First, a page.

There. It’s out. I’ve said it out loud. I have a big old crush on retired Canadian astronaut Chris Hadfield. And my husband is okay with it. Of course, I’ve never actually MET the man, and I’m sure he has a dark side the public doesn’t see, just like the rest of us; but he’s just so darned interesting! It’s a “brain-crush” kind of thing.
A former RCAF fighter pilot, Commander Chris Hadfield flew two space shuttle missions and was the first Canadian to walk in space. As commander of the International Space Station, he showed us all a slice of life in space with pictures and videos he shared with the world via social media. You probably saw his version of David Bowie’s “Space Oddity” – on acoustic guitar, in space. (If you haven’t seen it, check it out here: Chris Hadfield’s Space Oddity)
As cool as it was to see his performance of David Bowie’s classic song, what fascinates me about him is how he speaks and writes about his perspectives on life, and how he sees the world. This man has had the courage and tenacity to do things that few people on the planet will ever achieve. And for all the rigorous scientific discipline and exactitude that his profession required, he seems to possess a spirit as expansive as outer space. And that’s what I find really engaging.
Over the holidays, I had a chance to hear Cmdr. Hadfield answer a version of the Proust Questionnaire on CBC Radio’s “The Next Chapter.” His answers were thoughtful. They sparked in me all manner of curiosity and introspection, and caused me to reflect on how I relate to my work and my world. After a what felt like a tough year of growth and change which had left me feeling tired and depleted – I move into 2014 feeling inspired.
So, you may ask, what was inspiring about what I heard? I’ll tell you, although you’ll probably find some inspiration of your own in these words…
(These are abbreviated answers hurriedly transcribed from a radio interview, and likely not perfectly transcribed; so for the real deal, check out the interview here – it’s toward the end of the show.)
1. Cmdr. Hadfield, who are your role models?
Chris Hadfield (CH): “John Glenn, David Johnson, Thomas Jefferson & Marcus Aurelius. People who have a vision beyond most people, but who have still managed to turn it into a practical result.”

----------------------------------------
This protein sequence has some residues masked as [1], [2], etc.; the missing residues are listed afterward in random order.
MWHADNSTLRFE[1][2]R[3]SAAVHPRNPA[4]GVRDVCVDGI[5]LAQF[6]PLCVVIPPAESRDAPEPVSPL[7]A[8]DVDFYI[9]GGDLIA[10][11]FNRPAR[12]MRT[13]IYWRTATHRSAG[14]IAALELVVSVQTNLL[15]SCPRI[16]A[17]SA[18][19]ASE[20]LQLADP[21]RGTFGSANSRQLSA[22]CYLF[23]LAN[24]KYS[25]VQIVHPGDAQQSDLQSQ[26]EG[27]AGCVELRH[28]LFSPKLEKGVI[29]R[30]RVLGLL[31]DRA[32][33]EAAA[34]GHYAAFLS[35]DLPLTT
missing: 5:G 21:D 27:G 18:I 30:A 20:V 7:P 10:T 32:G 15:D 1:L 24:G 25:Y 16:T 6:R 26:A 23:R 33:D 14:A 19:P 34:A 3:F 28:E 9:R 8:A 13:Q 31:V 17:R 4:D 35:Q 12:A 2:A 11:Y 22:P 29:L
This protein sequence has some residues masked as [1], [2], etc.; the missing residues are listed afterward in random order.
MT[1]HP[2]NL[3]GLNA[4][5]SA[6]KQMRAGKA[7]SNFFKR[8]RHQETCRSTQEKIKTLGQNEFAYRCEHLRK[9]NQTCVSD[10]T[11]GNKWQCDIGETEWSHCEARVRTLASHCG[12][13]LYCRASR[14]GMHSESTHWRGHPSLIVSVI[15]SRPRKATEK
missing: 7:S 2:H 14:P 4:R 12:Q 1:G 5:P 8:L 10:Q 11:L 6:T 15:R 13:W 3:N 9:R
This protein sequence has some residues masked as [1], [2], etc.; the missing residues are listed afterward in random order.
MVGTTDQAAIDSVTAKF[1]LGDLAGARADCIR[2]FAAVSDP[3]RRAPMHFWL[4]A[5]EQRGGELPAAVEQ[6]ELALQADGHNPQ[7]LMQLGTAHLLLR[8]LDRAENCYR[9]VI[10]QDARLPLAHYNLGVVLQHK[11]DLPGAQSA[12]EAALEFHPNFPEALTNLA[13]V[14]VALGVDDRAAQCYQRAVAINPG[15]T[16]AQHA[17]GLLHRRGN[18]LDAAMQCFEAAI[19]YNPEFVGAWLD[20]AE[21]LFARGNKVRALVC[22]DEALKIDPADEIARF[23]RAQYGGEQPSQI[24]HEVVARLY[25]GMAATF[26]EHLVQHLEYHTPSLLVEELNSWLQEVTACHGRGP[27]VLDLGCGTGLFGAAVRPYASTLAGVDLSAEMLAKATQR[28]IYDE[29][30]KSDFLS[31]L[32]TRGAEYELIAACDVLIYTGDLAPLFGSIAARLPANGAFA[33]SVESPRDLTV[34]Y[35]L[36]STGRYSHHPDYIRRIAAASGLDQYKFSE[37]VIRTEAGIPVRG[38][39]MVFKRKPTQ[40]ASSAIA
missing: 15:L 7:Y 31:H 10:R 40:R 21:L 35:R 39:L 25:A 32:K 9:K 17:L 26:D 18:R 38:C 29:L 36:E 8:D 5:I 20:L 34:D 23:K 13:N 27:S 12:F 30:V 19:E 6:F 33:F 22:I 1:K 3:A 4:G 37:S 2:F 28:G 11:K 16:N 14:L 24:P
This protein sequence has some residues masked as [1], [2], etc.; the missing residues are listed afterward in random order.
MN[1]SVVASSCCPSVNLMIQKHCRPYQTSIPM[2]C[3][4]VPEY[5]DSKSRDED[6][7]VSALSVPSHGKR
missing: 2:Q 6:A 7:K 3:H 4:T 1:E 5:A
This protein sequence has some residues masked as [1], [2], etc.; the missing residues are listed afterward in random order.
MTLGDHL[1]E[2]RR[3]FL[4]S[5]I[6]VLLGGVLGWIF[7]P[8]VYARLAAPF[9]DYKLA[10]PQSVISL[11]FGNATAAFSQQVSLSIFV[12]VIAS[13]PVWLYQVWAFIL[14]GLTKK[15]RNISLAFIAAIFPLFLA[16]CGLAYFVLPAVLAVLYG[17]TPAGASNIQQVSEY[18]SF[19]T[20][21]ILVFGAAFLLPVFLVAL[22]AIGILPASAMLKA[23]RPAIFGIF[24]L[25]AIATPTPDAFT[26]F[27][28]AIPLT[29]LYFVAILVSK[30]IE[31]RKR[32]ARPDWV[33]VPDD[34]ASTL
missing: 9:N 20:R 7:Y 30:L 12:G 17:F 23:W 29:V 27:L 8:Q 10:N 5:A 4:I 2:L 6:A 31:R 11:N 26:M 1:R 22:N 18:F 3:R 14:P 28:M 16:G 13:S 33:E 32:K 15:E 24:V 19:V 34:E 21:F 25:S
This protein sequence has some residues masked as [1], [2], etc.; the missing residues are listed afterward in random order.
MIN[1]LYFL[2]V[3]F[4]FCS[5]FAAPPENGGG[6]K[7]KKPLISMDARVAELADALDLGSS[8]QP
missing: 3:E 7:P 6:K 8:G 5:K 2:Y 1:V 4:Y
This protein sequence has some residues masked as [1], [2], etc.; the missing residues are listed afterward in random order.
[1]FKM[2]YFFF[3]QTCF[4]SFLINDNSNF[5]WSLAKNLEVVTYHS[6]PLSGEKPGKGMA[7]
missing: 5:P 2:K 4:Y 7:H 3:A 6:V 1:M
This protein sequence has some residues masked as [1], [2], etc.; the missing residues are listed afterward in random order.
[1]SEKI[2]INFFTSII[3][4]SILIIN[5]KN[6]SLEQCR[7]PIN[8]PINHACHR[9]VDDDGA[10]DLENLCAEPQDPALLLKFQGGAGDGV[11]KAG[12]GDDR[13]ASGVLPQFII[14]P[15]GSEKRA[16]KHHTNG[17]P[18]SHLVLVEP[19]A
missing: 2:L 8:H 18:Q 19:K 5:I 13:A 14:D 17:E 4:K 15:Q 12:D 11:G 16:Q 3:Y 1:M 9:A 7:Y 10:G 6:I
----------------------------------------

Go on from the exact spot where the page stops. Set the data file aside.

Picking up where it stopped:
What I learned: This was, for me, a reminder that to achieve great things, one must travel the unbeaten path. Educate yourself, dream HUGE and move heaven and earth to achieve your goals.
2. What is your favourite journey?
(CH) “Journey” has become a holy grail of a word that leaves a bad taste in my mouth, as if the fact that you say that words puts a glowing aura around whatever you’re doing. My favourite journey is getting off my boat and walking across the dock to my cottage.”
What I learned: I loved these words from a man who has journeyed farther than most! I work in a world where the word “journey” is overused, over-romanticized and creates in my mind the picture of something “precious.” We are all precious. We all have stuff to offer. Let’s lose the “glowing aura” and just get on with things. I love a little mystery, a little magic – but not when the stories get in the way of getting things done. Open hearts, open minds, respect, commitment – and let’s get to work!
3. What is your idea of perfect happiness?
(CH)”Having the wherewithal to look around inside the moment and recognize what’s going on when you are laughing and loving with friends. It’s as perfect as it gets for me. “
What I learned: Yeah. That.
4. What is Your Greatest Achievement?
(CH): “When I see reflected back in someone else’s eyes a new thought, or a new capability, or an inspiration within them. To me that is the only real measure of whether it was a great achievement or not. “
What I learned: I have spent most of my life working with people to help them move better, to inhabit their bodies in a way that feels good and allows them to pursue the activities that mean most to them. In that context, the latest, trendiest exercises don’t mean much until you see that light of understanding, that spark of a new way of being, the connection to something bigger, or something different than they have known before. And when you see that, then all the work you’ve done to get there makes sense. Until then, it’s just “exercise.”
Chris Hadfield’s autobiography: “An Astronaut’s Guide to Life On Earth: What Going to Space Taught Me About Ingenuity, Determination, and Being Prepared for Anything” is a wonderful tale of facing the impossible, and finding a way to get it done. He’s humble, optimistic and funny. If you’re looking for a little inspiration, give it a read! What inspires and motivates you? How do you get passed the “impossibles” in your life? If you feel like sharing, leave a comment in the space below. I’d love to hear how you’d answer some of these questions.
And thank you, Chris Hadfield, for sending me into 2014 with my heart and brain on fire with renewed energy and creativity! A little rest and some thoughtful words, and I’m ready to fight whatever dragons come my way.